Each year, Hyundai and Kia host what is called the IDEA Festival - an opportunity for employees to show off the blue-sky concepts they've been working on. 2015 is the first year it's been opened out to international press, so we went along to see what all the fuss was about. Given that just five minutes after arriving we passed someone driving a car while wearing an Oculus Rift, the scene was set pretty quickly.
But believe it or not, this turned out to be one of the less bizarre ideas of the day. We've rounded up all the things we saw at this year's show, from a bike that washes your clothes to a car that turns into an instrument. Proceed with astonishment.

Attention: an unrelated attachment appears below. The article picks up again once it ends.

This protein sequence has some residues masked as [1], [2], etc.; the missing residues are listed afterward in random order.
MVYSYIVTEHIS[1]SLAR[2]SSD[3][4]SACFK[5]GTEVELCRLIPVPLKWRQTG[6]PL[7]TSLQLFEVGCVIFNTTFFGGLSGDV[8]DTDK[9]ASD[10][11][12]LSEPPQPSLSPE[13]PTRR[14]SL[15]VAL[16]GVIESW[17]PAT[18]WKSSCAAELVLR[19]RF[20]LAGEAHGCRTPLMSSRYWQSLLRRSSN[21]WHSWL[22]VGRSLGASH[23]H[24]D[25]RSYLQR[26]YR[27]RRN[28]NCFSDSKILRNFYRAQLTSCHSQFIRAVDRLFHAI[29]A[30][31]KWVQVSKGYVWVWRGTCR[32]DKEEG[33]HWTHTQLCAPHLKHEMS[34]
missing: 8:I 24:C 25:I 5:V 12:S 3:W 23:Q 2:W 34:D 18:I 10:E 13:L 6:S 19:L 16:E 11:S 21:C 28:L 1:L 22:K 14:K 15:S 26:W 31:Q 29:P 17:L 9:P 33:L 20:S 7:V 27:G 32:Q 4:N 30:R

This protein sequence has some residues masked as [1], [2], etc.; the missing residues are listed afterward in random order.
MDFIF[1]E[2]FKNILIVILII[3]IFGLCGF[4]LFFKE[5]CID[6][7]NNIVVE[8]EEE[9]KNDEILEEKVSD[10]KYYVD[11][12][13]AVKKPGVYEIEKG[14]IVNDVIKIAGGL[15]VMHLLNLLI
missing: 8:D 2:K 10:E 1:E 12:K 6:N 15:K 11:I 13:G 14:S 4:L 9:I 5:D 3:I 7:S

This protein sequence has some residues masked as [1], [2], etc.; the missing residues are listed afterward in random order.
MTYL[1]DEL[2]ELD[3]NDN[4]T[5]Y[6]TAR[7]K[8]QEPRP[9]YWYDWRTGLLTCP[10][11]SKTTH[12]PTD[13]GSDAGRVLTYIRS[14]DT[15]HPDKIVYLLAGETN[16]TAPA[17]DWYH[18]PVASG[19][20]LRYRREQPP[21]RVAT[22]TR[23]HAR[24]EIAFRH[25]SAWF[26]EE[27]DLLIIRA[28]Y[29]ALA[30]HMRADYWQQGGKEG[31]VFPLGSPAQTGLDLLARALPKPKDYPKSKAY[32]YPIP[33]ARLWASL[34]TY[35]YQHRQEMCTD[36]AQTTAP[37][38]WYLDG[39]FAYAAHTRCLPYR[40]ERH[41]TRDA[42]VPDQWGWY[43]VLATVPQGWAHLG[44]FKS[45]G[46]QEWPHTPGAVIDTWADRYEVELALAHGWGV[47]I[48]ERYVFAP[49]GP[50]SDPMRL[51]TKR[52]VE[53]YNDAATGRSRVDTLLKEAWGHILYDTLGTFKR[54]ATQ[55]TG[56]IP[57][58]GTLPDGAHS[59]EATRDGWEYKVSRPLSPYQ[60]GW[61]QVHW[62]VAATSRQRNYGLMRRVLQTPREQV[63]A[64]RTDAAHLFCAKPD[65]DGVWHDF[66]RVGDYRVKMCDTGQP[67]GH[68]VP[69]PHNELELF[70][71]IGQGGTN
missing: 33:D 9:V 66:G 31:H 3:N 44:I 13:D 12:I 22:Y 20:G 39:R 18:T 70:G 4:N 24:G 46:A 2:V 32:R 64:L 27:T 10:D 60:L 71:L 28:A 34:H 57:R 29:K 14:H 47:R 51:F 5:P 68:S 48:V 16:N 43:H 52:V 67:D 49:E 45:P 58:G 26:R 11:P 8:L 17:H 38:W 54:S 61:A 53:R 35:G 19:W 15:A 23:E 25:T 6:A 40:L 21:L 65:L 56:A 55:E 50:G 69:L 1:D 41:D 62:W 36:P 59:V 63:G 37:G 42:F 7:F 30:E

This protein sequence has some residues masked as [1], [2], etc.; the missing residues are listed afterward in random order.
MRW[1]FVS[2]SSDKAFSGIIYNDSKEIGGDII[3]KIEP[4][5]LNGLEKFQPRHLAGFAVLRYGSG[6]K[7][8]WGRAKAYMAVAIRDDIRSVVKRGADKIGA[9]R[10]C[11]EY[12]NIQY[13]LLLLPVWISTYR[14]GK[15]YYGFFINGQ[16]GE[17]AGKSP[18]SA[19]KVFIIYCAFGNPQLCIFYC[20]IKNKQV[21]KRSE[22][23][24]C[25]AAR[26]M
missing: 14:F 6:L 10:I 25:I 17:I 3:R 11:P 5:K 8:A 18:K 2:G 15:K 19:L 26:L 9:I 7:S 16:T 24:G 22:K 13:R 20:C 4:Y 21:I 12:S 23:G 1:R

Wearing an Oculus Rift while driving surely can't be safe, can it? At least, that's what we thought. Driving Expansion is a concept that solves a problem which is particularly prevalent in South Korea, where driving test courses are in short supply. It involves the driver wearing an Oculus Rift which gives them a live view of what's ahead, but with virtual objects rendered on top.
In the demo we saw the objects were cones, which the driver could then drive around as if they were really there. All that's needed is enough space to do it. Inside the car is a built-in GPS system and a PC used to set the placement of the cones, meaning the car is essentially an all-in-one driving tutor.
The augmented cones looked a bit strange but as virtual reality technology improves, so will this idea. "We want to make it more three-dimensional, more realistic," the team told us.